Peter Galison’s lecture addressed speculation as it pertains to inaccessible sites, focusing on “nuclear wastelands” and “pure wilderness.” >>
Thursday Lecture Series are open to Columbia faculty, students, and guests. Special Events are open to the public, unless otherwise noted.
“Why do you shrink and speak so faintly? Are you superstitious?”
“I am constitutionally nervous. I dislike the discussion of such subjects. I dislike it the more because--”
You believe?” --Charlotte Brontë, Villette
Throughout history, conceptions of the supernatural have permeated art, science, culture, and politics, from the divine right of kings to the practice of illusionists, from transubstantiation to witchcraft, and from the power of political myth to the technological sublime. Conceptions of the supernatural make sense of seemingly irrational forms of knowing the world and experiencing it. They manifest in material ways in the form of religious and mystical experiences, in the “placebo” effect in medicine, in eerie sounds and optical illusions, and in debates about “post-truth” and “alternative” realities.
This lecture series explores the interdisciplinary facets of the supernatural from the symbolic to the spiritual, from the metaphorical to the political: What counts as supernatural in a religious, artistic, scientific or political context? What are the processes and structures around belief in the supernatural and what are the debates around supernatural tenets in traditional or occult religions? What aesthetic or scientific technologies--from gothic narratives to spirit photography--engender illusion and a belief in magic? How and why does the supernatural become productive, political, visible, and experiential--and how does it disappear? How do we understand efforts to obstruct, confront, or even dismantle the supernatural? And what role does the supernatural play in the formation of state-sanctioned ideologies and charismatic personalities? How might conceptions of the supernatural reshape our visions of new secular futures?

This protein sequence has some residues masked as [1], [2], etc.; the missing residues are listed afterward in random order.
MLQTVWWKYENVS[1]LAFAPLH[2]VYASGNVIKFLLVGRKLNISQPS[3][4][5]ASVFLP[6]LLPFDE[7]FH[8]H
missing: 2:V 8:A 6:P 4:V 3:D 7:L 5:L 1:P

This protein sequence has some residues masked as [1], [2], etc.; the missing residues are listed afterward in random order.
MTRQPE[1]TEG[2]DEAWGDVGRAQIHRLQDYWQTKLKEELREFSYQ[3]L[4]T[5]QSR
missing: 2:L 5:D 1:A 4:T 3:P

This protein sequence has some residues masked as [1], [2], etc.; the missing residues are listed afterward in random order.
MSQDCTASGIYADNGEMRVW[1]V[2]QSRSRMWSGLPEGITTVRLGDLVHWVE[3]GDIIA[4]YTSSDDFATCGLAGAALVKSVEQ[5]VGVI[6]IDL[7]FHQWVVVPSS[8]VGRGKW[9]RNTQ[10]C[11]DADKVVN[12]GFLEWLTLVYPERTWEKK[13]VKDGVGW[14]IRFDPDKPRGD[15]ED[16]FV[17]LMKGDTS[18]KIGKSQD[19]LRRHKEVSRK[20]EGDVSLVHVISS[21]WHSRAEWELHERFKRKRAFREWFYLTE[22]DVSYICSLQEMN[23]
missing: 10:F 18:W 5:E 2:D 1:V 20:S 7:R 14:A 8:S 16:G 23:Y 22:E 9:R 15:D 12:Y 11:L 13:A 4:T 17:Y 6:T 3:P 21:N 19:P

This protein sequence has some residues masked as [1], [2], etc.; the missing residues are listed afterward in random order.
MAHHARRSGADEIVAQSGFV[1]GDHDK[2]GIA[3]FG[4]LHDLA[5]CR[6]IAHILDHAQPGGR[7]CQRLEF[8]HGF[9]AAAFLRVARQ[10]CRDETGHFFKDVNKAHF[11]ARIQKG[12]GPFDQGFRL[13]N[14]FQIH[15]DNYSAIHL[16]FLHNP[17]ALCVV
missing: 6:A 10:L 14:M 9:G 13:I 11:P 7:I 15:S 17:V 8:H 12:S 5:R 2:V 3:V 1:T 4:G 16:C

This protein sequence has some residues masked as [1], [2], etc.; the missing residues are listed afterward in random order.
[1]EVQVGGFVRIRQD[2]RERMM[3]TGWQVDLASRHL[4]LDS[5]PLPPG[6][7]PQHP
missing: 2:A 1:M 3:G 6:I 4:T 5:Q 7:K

His presentation— which comprised the reading of one of his stories and its discussion as a form of medical evidence—addressed the differing ways in which patients and doctors interpret and respond to medical statistics. >>
Since it is hard to imagine something more subjective than sexual desire, Rebecca Jordan-Young became intrigued with the attempt to devise measures that avoid, and even contradict, subjective reports of desire, and asked the question: Why do it? >>
Morag Kersel’s talk discussed the role that provenance (that is, the documented history of ownership and exchange) and provenience (the scientifically documented find-spot and its context) play in determining the legal status, market value, and archaeological significance of antiquities. >>
Jennifer Tucker’s talk traced the rise and ambivalent reception of visual and expert courtroom evidence from 1850 to 1900 by focusing on one of the most famous legal dramas of the nineteenth century: the “Tichborne Impostor” or “Tichborne Claimant” trials (London, 1871–1874). >>
Caroline Bynum looked at some of the ways in which miracles were used as evidence, exploring how they were described and framed in both sympathetic and hostile accounts in the fourteenth and fifteenth centuries. >>
Experience—things that people undergo and report—is problematic as a source of evidence in religious studies and associated disciplines. >>
Dingxin Zhao, who has been doing research on both modern and historical China for twenty years, has contemplated various methodological issues related to these questions. His talk, based largely on his recent research on the patterns of Chinese history, considered the problems in the collection and interpretation of historical evidence and in the construction of plausible arguments and stories. >>
Sally Shuttleworth’s paper looked at the ways in which literary evidence was deployed in the emerging fields of child psychiatry and psychology, drawing from the novels of Eliot and Dickens, as well as autobiographical narratives. >>
Jurists have struggled with the definition of evidence longer than any other discipline. >>
What seems like an awkward scholarly conundrum can actually be turned into an advantage: the idea of Egyptian music—unfettered by actual examples of it—can give us a rare glance into wide-ranging ideas about the nature of evidence in historical narratives, the inner workings of music histories, and how the wider cultural tasks of music are imagined. >>